PALY SOURCES OF STRENGTH STUDENT LEADERSHIP TRAINING
On Tuesday, October 17, Paly’s Wellness Leadership Team and student leaders led the student training. The training teaches students to harness the power of their social networks: to spread hope, to help, and to strengthen and change unhealthy norms and culture. The Sources of Strength Program focuses on multiple sources of support including positive friends, mentors, generosity, spirituality, mental health, medical access, family support, and healthy activities that people can rely on when things are challenging. The goal of the program is to increase help seeking behaviors and promote connections between peers and caring adults to prevent isolation, bullying, substance use, and suicide.
SOLAR CONNECTION AT NIXON ELEMENTARY
The first school site in PAUSD's solar portfolio has been interconnected to the utility grid! Nixon Elementary was interconnected with PG&E last weekend, and will be ready to generate enough energy to offset 100% of the school site's electric consumption by the end of the year. The system still needs to complete a commissioning period, and once completed, Nixon students, as well as anyone in PAUSD, will be able to access dashboard data to learn about solar energy generation in an authentic, relevant way. Escondido Elementary, scheduled to interconnect this weekend, will be the second site to come online. All six solar portfolio sites will be generating clean energy by January 2019.
SAFEGUARDING OUR CRITICAL INFRASTRUCTURE
In addition to internet access, the network infrastructure of PAUSD supports the operation of telephones, clocks, bells, speakers, door locks, HVAC, projection systems, financial systems, and other various daily uses. A disruption to network operations can have a significant impact on instruction, as well as the operations of the District. Technology staff works daily to monitor and improve the security of our critical infrastructure to ensure the resources are available when accessed. Recent efforts in this area include: the transition to the PAUSD Wi-Fi network with individual user authentication; the implementation of two-factor authentication with Yubico; the refresh of the District firewall; and the reduction of servers from 263 in January 2015, to just 94 today.
BENEFITS OPEN ENROLLMENT
The 2019 Benefits Guide will be posted on Bob on October 26 so that all employees may have access to plan information before making decisions for the next calendar year. Additionally, there will be open enrollment informational meetings held at the District Office on October 30 and November 6, 3:30 p.m. – 5:30 p.m. The meetings will be particularly helpful for employees who have trouble navigating BenefitBridge; there will be laptops available and HR personnel to assist the process. Open enrollment is for employees who work in a contracted position for 20 or more hours per week. It will begin on October 26, and close at 5:00 p.m. on November 9. During this time, employees will be able to enroll in plans or make changes to existing coverage. Those who choose to opt out of District-paid coverage will need to re-elect, and those who wish to continue participating in the flexible spending accounts will need to re-enroll, as these are annual requirements.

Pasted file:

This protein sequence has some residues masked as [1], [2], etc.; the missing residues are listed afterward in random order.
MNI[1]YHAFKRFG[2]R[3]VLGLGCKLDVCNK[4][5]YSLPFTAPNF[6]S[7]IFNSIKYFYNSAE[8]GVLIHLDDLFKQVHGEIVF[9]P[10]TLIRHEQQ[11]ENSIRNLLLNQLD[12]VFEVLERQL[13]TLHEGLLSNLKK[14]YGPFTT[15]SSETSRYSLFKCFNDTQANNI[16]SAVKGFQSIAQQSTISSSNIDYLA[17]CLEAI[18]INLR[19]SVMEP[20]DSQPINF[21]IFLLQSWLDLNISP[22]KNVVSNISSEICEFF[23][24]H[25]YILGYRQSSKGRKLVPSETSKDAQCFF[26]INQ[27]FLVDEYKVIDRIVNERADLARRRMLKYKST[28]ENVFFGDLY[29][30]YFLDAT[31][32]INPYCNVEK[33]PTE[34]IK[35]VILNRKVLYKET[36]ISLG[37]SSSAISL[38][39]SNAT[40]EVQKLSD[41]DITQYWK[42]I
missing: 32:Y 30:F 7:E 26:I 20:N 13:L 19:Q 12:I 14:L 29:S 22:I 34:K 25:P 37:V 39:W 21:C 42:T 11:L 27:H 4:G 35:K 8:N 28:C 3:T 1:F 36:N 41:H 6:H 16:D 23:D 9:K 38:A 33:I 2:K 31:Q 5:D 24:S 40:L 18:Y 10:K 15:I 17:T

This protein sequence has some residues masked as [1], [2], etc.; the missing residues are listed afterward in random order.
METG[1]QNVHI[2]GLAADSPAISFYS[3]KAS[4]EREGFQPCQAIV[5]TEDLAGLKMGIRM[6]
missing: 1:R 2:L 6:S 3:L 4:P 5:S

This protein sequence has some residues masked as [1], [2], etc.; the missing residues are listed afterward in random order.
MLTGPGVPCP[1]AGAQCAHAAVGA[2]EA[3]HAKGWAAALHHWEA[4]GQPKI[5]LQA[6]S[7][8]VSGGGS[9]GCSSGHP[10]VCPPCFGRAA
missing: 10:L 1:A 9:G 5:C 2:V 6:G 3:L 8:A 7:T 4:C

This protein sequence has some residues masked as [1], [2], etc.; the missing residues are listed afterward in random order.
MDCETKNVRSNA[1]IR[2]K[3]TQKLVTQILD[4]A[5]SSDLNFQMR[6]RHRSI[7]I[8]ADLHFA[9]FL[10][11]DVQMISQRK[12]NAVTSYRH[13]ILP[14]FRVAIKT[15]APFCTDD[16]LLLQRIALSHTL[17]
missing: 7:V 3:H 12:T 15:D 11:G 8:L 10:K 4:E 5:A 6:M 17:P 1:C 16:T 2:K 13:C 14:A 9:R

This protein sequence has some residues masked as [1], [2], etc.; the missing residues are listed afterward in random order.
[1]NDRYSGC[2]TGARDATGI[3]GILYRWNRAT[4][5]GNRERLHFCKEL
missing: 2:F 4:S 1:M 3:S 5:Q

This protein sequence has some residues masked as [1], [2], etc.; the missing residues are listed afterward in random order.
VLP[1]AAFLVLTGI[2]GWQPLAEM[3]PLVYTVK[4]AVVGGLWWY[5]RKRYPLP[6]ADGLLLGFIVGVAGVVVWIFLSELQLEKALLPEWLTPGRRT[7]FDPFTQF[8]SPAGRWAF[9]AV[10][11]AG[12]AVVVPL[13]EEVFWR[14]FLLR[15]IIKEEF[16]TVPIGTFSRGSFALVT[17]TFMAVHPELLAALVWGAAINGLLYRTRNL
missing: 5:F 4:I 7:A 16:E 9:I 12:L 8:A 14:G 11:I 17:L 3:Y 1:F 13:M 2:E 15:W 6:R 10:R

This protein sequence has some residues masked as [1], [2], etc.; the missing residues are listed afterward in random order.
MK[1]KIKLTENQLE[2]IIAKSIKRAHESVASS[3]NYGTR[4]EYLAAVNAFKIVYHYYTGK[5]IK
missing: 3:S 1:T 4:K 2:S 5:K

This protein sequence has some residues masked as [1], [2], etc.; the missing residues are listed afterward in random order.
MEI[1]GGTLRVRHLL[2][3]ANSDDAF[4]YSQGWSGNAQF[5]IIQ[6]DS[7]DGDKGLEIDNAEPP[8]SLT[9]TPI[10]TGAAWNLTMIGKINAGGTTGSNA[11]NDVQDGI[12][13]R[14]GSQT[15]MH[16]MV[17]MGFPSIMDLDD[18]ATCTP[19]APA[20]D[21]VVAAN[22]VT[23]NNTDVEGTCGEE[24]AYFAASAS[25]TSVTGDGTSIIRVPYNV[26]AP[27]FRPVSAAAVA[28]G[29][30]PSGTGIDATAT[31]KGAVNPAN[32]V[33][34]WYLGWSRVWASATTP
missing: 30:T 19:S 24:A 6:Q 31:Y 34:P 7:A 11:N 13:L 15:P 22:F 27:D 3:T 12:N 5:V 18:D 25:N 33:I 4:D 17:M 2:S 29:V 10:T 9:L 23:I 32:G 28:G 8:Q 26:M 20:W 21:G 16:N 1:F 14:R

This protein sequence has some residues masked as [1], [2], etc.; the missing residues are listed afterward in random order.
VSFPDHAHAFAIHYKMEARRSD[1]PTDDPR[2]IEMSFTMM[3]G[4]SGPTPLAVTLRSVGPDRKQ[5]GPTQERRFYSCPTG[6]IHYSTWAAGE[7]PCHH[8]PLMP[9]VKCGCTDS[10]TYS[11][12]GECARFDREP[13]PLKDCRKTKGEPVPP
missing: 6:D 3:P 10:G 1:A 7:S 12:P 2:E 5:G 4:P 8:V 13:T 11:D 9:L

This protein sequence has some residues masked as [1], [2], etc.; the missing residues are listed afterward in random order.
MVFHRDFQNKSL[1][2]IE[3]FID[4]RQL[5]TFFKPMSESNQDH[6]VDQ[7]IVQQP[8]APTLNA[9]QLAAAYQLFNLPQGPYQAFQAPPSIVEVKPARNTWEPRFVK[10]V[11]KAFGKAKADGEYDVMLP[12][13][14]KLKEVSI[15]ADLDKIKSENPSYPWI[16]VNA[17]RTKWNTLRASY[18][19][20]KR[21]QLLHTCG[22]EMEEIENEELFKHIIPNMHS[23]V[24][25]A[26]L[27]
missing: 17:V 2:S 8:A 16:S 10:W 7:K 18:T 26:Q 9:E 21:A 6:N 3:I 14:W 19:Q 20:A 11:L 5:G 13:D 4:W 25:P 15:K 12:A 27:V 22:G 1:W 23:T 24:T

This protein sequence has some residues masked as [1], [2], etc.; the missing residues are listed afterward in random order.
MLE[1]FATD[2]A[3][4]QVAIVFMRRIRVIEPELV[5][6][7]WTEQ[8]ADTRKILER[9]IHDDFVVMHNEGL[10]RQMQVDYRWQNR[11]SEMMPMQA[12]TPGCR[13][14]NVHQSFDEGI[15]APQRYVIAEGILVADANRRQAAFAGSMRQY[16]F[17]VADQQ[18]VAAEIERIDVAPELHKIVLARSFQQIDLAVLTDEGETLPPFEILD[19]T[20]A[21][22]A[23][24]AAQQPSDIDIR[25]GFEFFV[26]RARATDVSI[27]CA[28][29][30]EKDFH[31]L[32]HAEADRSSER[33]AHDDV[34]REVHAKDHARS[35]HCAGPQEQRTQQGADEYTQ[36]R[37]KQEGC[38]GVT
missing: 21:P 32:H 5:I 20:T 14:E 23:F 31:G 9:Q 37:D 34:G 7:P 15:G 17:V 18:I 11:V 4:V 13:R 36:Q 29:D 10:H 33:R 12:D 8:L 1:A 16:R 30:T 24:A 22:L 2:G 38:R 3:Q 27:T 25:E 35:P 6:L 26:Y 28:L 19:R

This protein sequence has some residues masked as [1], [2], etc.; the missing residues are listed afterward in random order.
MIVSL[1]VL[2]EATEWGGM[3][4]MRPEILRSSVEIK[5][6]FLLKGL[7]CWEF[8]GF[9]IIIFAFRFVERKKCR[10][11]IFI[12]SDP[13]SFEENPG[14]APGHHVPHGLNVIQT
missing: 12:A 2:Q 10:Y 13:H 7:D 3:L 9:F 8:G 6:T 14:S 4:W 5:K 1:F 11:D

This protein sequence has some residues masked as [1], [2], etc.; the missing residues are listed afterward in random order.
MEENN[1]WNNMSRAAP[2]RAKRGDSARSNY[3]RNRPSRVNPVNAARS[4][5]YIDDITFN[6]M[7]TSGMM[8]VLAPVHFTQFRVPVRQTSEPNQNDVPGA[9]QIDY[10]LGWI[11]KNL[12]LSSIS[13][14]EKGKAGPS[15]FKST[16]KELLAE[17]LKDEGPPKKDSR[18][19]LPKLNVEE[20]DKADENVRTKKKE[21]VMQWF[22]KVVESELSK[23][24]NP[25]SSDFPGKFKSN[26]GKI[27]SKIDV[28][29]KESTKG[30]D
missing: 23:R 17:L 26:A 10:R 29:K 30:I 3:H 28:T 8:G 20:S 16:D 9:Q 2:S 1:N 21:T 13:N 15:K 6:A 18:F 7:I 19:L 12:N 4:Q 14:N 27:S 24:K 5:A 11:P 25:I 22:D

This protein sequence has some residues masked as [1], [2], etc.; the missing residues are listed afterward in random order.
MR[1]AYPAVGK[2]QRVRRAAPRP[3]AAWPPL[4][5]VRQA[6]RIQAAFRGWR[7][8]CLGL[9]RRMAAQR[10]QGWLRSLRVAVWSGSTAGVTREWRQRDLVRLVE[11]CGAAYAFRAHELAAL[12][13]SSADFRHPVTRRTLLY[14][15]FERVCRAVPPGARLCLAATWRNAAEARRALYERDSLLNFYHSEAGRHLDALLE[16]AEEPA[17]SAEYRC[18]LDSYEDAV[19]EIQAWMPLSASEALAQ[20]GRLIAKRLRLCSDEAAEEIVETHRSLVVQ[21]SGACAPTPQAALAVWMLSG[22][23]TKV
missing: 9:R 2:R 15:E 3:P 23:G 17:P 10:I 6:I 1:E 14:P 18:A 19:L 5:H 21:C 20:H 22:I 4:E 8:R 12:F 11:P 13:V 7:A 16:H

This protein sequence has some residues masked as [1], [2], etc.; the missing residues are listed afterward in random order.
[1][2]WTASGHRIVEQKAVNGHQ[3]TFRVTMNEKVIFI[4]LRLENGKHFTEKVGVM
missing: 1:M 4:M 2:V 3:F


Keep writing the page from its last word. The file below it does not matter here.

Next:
New for 2019 will be Sutter Health Plus’ (SHP) change to Express Scripts as their pharmacy benefit manager. The drug formulary will still include all generic drugs, as well as many preferred brands, and the same four-tier design will still be in use. Some drugs will change tiers and require new prior authorizations. Current SHP members will receive information about drug plans via mail directly from SHP.
CREDENTIAL COUNSELORS AND ANALYSTS OF CALIFORNIA (CCAC) CONFERENCE
Every October, PAUSD sends our credentials analyst to the CCAC Conference in Sacramento. CCAC is an organization of personnel from school districts, county offices, and universities. It maintains an informational network between credentials experts throughout the state and helps to further its members’ knowledge. The annual conference is an opportunity to learn directly from the Commission on Teacher Credentialing (CTC), the state agency that oversees educator licensing and credentialing. This year, we learned about what is on the horizon at CTC.
The agency will strengthen and streamline its accreditation system. AB 170 allows for undergraduate Education majors to earn a multiple subject credential, special education preparation programs will be revamped in 2020, and a panel in early 2019 will consider new standards for the Pupil Personnel Services credential. There will also be changes to how teacher candidates may satisfy subject matter requirements: they will be able to mix and match exams and coursework, which will address the difficulty that many multiple subject candidates have with the math portion of the California Teacher of English Learners (CTEL) exam. Further CTC efforts will include ensuring that California Educator Credentialing Examinations (CSET) is aligned with curriculum, and updating the basis for their Reading Instruction Competence Assessment (RICA) exam.